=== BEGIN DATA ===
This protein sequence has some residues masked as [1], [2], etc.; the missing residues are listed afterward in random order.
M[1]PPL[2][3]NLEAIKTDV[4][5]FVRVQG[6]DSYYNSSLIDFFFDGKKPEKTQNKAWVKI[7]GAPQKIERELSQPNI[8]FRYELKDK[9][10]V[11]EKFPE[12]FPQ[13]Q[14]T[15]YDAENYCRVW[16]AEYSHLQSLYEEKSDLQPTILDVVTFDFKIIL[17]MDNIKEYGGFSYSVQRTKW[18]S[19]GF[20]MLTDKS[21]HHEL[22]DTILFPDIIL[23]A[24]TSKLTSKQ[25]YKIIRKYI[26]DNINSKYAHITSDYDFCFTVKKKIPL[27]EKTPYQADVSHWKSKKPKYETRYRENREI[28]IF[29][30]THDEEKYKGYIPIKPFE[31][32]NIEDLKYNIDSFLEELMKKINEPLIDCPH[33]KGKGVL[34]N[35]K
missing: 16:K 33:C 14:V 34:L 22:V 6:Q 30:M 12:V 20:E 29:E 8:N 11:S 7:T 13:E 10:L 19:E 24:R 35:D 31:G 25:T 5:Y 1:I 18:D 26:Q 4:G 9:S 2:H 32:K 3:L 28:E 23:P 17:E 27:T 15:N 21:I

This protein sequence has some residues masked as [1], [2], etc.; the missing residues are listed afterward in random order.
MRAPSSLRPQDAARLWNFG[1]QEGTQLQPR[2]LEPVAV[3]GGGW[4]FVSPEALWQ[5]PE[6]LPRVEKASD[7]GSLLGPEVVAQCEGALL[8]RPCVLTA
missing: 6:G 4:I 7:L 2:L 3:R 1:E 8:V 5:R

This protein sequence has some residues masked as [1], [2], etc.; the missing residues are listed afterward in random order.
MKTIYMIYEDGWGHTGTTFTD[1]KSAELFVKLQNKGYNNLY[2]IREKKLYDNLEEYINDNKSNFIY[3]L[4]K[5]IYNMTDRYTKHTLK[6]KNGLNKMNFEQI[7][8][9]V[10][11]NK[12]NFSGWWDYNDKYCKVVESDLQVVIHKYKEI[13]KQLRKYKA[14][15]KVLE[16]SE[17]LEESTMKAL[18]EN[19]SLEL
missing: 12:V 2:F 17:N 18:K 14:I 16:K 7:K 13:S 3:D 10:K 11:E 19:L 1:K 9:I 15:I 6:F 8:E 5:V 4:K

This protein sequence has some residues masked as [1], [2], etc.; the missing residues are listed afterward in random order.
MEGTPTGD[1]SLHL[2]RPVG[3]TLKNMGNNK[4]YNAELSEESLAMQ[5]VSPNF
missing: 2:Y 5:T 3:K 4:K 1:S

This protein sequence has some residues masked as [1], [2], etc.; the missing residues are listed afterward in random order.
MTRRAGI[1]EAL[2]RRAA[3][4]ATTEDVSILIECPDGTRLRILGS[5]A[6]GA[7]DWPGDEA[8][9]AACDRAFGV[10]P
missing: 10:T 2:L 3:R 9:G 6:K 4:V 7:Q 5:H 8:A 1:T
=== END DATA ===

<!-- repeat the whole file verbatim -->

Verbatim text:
This protein sequence has some residues masked as [1], [2], etc.; the missing residues are listed afterward in random order.
M[1]PPL[2][3]NLEAIKTDV[4][5]FVRVQG[6]DSYYNSSLIDFFFDGKKPEKTQNKAWVKI[7]GAPQKIERELSQPNI[8]FRYELKDK[9][10]V[11]EKFPE[12]FPQ[13]Q[14]T[15]YDAENYCRVW[16]AEYSHLQSLYEEKSDLQPTILDVVTFDFKIIL[17]MDNIKEYGGFSYSVQRTKW[18]S[19]GF[20]MLTDKS[21]HHEL[22]DTILFPDIIL[23]A[24]TSKLTSKQ[25]YKIIRKYI[26]DNINSKYAHITSDYDFCFTVKKKIPL[27]EKTPYQADVSHWKSKKPKYETRYRENREI[28]IF[29][30]THDEEKYKGYIPIKPFE[31][32]NIEDLKYNIDSFLEELMKKINEPLIDCPH[33]KGKGVL[34]N[35]K
missing: 16:K 33:C 14:V 34:L 22:V 6:Q 30:M 12:V 20:E 29:E 8:N 11:S 7:T 13:E 10:L 19:E 24:R 35:D 31:G 25:T 5:Y 1:I 18:D 26:Q 4:G 9:S 2:H 32:K 3:L 28:E 23:P 17:E 27:T 15:N 21:I

This protein sequence has some residues masked as [1], [2], etc.; the missing residues are listed afterward in random order.
MRAPSSLRPQDAARLWNFG[1]QEGTQLQPR[2]LEPVAV[3]GGGW[4]FVSPEALWQ[5]PE[6]LPRVEKASD[7]GSLLGPEVVAQCEGALL[8]RPCVLTA
missing: 6:G 4:I 7:L 2:L 3:R 1:E 8:V 5:R

This protein sequence has some residues masked as [1], [2], etc.; the missing residues are listed afterward in random order.
MKTIYMIYEDGWGHTGTTFTD[1]KSAELFVKLQNKGYNNLY[2]IREKKLYDNLEEYINDNKSNFIY[3]L[4]K[5]IYNMTDRYTKHTLK[6]KNGLNKMNFEQI[7][8][9]V[10][11]NK[12]NFSGWWDYNDKYCKVVESDLQVVIHKYKEI[13]KQLRKYKA[14][15]KVLE[16]SE[17]LEESTMKAL[18]EN[19]SLEL
missing: 12:V 2:F 17:N 18:K 14:I 16:K 7:K 13:S 3:D 10:K 11:E 19:L 1:K 9:I 15:I 6:F 8:E 5:V 4:K

This protein sequence has some residues masked as [1], [2], etc.; the missing residues are listed afterward in random order.
MEGTPTGD[1]SLHL[2]RPVG[3]TLKNMGNNK[4]YNAELSEESLAMQ[5]VSPNF
missing: 2:Y 5:T 3:K 4:K 1:S

This protein sequence has some residues masked as [1], [2], etc.; the missing residues are listed afterward in random order.
MTRRAGI[1]EAL[2]RRAA[3][4]ATTEDVSILIECPDGTRLRILGS[5]A[6]GA[7]DWPGDEA[8][9]AACDRAFGV[10]P
missing: 10:T 2:L 3:R 9:G 6:K 4:V 7:Q 5:H 8:A 1:T